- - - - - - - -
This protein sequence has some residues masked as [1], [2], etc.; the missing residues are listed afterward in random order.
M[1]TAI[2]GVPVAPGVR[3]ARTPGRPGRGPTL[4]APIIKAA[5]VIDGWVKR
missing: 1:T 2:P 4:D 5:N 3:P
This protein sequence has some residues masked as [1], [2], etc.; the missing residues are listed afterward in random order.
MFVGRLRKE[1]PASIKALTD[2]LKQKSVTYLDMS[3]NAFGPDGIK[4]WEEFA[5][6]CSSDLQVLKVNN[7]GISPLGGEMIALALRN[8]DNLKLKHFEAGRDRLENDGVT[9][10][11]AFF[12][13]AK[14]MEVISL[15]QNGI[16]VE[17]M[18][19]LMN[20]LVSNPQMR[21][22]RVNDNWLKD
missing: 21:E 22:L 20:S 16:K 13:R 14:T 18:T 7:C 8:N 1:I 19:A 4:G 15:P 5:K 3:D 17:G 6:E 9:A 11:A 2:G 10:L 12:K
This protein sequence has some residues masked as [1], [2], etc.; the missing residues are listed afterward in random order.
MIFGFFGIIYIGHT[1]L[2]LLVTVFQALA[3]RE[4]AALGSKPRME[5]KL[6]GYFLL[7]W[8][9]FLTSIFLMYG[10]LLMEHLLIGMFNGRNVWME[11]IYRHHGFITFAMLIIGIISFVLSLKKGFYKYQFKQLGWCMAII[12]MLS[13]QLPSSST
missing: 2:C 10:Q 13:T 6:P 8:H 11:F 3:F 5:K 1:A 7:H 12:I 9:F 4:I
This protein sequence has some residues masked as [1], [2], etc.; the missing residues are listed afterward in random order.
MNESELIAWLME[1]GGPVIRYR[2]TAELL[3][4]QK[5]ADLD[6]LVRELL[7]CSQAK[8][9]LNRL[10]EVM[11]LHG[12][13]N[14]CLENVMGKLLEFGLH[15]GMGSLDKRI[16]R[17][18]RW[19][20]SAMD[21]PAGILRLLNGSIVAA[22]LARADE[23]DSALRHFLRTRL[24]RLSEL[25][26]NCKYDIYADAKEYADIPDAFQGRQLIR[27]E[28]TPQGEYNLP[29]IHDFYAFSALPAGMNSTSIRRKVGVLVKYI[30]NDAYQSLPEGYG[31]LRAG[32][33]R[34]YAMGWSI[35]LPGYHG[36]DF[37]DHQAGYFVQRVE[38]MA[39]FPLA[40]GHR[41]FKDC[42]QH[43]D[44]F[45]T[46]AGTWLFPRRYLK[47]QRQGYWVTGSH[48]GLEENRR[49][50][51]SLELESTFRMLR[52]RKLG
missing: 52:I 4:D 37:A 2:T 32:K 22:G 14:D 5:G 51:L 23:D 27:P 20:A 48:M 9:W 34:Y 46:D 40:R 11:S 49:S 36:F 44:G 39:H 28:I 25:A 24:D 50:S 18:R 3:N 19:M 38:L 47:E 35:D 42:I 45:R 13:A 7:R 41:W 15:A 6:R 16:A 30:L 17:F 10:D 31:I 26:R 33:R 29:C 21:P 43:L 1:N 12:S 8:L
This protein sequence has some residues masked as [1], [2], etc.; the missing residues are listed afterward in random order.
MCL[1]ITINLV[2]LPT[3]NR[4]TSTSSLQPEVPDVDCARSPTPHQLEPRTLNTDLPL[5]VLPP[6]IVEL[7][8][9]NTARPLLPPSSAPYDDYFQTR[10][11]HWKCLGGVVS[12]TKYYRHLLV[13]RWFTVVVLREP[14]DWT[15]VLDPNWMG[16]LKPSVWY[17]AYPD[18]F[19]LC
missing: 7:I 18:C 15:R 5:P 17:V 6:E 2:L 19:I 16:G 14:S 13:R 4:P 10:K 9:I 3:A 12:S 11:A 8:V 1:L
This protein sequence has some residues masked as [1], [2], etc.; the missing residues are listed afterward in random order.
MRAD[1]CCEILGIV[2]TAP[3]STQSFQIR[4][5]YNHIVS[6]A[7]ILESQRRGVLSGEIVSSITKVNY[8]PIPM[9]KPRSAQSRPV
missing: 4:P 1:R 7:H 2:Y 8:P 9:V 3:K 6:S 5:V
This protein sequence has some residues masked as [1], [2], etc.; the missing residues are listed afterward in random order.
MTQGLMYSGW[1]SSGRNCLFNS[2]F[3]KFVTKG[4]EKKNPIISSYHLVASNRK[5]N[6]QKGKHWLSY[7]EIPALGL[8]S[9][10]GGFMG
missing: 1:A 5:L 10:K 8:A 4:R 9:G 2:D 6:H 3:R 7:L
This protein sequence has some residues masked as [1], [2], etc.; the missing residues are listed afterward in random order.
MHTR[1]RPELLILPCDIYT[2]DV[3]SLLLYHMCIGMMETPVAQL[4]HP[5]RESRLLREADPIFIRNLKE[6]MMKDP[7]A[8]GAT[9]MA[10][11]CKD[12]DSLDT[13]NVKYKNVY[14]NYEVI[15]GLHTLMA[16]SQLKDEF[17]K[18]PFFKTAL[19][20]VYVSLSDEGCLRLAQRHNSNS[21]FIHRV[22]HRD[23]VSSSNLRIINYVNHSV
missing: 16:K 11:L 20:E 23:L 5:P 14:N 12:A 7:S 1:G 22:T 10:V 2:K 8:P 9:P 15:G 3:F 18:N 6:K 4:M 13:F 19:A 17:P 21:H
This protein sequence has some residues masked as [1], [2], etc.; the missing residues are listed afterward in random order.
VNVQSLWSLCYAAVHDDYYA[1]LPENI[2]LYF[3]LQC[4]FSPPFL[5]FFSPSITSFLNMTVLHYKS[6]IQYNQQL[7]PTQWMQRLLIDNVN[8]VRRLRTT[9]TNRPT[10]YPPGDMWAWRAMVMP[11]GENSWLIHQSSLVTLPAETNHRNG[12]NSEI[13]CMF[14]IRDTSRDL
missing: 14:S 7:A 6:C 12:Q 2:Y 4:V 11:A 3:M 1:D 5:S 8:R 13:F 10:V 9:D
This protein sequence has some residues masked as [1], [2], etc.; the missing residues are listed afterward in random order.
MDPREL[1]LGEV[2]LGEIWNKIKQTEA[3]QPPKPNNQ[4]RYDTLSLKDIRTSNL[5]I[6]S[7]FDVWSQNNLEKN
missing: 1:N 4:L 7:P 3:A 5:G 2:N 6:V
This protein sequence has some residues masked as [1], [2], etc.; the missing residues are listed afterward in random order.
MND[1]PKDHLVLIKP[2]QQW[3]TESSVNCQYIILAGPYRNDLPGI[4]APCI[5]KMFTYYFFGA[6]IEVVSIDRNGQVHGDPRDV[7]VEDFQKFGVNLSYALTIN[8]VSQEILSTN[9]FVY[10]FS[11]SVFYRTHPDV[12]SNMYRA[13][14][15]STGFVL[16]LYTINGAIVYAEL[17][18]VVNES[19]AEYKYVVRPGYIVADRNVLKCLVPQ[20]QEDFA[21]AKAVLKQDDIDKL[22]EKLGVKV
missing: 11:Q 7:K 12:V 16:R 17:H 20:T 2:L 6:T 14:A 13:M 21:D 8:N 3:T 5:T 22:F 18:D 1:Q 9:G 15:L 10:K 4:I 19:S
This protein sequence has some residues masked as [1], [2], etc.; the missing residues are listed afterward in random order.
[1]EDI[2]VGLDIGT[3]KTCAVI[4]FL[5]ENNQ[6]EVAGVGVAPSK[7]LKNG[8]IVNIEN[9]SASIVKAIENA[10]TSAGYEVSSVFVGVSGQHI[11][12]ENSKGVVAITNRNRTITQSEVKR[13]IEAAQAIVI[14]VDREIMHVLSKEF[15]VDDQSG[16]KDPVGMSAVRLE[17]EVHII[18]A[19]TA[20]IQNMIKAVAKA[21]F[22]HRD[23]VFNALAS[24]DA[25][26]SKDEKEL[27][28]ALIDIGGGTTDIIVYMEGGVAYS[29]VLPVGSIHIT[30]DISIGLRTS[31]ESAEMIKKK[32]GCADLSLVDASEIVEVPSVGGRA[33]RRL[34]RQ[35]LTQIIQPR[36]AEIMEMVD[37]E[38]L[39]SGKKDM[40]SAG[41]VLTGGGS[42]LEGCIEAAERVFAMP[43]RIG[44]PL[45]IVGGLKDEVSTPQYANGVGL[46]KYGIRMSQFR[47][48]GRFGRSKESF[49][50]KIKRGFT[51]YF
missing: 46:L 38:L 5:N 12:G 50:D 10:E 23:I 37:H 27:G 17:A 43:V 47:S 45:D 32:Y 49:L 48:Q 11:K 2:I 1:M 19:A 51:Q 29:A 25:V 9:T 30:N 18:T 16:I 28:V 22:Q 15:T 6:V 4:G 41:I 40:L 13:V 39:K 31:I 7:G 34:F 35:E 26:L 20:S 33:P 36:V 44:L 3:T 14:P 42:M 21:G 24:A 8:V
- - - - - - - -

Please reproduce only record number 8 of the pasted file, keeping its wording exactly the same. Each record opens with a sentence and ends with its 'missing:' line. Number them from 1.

This protein sequence has some residues masked as [1], [2], etc.; the missing residues are listed afterward in random order.
MHTR[1]RPELLILPCDIYT[2]DV[3]SLLLYHMCIGMMETPVAQL[4]HP[5]RESRLLREADPIFIRNLKE[6]MMKDP[7]A[8]GAT[9]MA[10][11]CKD[12]DSLDT[13]NVKYKNVY[14]NYEVI[15]GLHTLMA[16]SQLKDEF[17]K[18]PFFKTAL[19][20]VYVSLSDEGCLRLAQRHNSNS[21]FIHRV[22]HRD[23]VSSSNLRIINYVNHSV
missing: 16:K 11:L 20:E 23:L 5:P 14:N 12:A 7:S 1:G 22:T 10:V 2:K 8:P 9:P 15:G 3:F 18:N 6:K 4:M 13:F 19:A 17:P 21:H